The river Hilok and the birth of life on land (Trans-Sib 5)

A Siberian river shows that life on land didn’t come from the sea.

Heading west into Russia from the Chinese border, the Manchurian branch of the Trans-Siberian railway crosses the Pacific-Arctic watershed in the first night and runs along the river Hilok, of which you’ve never heard. Google Earth placemark here; rather poor photo here. (They don’t wash the windows much on the ageing N19 Vostok train. If it’s nice images you want, here’s Lake Baikal at sunset, but I’ve nothing to say about it.)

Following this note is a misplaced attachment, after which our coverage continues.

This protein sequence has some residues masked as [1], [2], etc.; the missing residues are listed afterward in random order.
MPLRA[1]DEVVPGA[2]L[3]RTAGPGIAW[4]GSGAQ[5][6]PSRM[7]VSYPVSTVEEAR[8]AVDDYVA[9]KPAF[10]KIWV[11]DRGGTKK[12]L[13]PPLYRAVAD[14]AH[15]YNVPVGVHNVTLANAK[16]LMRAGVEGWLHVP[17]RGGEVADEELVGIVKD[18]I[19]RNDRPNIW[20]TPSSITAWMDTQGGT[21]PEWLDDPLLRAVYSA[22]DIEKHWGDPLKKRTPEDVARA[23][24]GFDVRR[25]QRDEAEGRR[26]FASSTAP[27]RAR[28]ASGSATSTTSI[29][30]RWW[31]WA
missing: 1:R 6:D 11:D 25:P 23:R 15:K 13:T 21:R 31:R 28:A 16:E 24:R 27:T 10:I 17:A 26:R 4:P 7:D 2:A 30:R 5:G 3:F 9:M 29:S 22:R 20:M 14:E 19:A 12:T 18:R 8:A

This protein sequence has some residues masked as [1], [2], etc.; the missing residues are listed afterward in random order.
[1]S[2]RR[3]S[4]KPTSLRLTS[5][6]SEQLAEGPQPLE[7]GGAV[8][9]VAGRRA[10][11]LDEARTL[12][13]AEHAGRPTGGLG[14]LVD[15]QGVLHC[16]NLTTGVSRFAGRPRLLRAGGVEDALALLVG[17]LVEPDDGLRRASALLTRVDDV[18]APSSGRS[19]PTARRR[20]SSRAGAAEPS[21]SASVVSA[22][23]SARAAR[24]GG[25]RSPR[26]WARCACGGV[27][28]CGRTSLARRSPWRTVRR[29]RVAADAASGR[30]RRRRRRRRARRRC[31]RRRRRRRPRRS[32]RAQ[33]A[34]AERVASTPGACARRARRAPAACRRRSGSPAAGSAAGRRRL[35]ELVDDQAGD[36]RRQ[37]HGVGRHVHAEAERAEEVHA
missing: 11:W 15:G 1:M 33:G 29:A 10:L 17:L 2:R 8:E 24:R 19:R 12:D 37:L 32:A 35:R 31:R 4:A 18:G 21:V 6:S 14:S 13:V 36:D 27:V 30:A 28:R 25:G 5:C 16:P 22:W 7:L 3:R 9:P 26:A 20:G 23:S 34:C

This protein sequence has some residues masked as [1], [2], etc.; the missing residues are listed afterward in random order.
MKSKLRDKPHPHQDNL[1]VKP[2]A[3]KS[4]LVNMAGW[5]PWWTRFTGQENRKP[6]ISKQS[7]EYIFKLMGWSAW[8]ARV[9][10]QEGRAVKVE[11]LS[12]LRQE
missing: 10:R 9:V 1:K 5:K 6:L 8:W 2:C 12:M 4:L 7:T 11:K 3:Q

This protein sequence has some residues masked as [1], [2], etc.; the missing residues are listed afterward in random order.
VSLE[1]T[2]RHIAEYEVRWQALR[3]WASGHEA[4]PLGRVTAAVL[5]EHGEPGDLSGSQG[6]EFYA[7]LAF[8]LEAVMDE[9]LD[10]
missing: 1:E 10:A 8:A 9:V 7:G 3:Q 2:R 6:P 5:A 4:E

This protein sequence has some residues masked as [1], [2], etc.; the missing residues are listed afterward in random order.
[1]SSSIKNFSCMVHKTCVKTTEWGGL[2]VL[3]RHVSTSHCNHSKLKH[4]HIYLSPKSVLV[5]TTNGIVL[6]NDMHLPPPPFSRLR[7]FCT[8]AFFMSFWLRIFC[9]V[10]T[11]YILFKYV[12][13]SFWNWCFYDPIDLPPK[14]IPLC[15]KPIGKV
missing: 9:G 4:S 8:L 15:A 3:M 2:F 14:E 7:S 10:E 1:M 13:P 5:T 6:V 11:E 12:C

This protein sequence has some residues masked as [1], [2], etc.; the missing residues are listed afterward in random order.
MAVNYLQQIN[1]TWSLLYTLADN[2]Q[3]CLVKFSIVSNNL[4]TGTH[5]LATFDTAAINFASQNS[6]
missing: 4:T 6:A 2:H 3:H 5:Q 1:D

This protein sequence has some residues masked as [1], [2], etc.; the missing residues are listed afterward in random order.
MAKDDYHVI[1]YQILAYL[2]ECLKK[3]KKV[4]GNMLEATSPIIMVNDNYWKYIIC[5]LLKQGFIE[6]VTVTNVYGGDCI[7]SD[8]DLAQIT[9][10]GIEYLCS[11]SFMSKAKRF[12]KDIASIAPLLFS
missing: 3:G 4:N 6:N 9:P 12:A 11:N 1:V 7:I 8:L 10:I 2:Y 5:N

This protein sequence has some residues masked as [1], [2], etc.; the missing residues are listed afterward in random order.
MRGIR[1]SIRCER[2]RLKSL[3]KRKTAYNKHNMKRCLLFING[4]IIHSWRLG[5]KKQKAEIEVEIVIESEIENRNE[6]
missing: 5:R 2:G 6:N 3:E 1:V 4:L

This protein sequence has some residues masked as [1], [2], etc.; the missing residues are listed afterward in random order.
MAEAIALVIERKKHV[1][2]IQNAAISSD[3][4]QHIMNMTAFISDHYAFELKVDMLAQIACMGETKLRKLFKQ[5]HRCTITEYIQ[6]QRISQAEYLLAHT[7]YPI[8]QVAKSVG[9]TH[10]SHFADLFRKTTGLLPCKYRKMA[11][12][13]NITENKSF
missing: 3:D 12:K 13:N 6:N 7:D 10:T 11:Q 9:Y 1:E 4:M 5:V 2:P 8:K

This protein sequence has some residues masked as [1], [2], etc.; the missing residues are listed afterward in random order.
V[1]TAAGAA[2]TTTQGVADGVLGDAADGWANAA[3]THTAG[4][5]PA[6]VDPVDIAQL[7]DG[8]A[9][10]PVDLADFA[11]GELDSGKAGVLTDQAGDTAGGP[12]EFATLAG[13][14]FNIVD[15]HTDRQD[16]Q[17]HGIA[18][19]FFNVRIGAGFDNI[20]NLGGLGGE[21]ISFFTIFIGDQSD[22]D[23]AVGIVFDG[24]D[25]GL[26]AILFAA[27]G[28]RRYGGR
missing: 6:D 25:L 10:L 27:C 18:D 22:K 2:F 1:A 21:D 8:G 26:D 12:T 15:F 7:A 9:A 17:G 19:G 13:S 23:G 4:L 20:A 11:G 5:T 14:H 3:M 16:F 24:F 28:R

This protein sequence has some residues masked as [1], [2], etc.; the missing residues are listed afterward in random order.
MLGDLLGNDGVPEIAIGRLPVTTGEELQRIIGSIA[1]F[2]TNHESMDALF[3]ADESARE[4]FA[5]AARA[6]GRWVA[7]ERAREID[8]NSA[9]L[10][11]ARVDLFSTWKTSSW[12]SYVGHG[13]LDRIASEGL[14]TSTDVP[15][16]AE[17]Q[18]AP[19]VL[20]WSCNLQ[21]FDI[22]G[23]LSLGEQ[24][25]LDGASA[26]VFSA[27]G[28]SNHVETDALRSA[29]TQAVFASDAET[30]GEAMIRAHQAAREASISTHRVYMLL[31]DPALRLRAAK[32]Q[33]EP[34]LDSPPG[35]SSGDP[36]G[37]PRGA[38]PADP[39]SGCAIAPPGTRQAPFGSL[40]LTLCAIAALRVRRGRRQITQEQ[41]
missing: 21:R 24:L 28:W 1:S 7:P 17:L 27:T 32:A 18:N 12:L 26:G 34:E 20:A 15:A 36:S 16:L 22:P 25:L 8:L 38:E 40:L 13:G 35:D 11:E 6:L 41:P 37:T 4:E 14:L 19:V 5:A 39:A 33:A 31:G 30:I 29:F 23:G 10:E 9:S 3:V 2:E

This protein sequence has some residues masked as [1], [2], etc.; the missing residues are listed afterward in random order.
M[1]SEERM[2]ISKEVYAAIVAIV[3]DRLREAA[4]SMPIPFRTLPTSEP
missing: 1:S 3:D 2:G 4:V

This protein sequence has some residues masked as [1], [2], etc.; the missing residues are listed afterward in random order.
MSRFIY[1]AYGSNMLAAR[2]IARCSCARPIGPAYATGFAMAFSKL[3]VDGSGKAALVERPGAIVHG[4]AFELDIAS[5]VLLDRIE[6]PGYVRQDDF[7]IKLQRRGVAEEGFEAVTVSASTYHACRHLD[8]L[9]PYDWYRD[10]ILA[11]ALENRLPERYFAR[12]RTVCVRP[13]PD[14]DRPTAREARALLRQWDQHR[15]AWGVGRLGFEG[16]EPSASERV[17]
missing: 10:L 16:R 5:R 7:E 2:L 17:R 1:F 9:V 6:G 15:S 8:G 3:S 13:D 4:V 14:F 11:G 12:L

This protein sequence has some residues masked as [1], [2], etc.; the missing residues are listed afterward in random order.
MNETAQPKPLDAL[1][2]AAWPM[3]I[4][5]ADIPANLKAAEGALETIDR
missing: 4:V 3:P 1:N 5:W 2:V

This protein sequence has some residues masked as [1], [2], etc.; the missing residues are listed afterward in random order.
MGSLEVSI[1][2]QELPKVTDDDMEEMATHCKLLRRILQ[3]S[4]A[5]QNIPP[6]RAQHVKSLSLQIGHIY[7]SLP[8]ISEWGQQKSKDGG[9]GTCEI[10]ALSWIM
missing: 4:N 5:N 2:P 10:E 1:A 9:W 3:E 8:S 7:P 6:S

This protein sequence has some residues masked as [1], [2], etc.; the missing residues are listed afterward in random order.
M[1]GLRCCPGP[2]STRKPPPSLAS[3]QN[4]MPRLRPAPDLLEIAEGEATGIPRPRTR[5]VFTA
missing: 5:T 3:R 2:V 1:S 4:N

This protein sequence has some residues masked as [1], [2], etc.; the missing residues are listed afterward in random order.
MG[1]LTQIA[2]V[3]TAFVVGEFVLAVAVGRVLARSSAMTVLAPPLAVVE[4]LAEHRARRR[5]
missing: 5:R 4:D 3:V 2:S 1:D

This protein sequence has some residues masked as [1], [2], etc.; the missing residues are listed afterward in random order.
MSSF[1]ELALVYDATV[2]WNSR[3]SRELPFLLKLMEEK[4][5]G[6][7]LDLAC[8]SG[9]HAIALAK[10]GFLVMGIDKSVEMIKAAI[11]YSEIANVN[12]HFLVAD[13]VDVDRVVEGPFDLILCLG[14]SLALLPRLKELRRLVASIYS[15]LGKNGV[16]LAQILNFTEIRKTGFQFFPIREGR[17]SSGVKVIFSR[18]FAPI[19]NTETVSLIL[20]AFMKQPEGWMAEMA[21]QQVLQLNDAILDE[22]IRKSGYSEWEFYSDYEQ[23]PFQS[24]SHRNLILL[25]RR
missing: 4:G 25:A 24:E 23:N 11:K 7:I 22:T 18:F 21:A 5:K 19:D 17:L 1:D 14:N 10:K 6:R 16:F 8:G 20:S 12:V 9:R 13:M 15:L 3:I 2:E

Natives of a small island, whose longest river is a mere 354 km long, become gawking rubes faced with the great rivers that drain continental masses. The 550 km Hilok runs into the Selenga, which fills Lake Baikal, which feeds the Angara, which flows into the Yenisei and the Arctic Ocean, at 5500 km from the farthest source. Amazingly, the Yenisei system was first navigated along its greatest length in 2001. And it’s only one of four Siberian rivers over 4000 km long.

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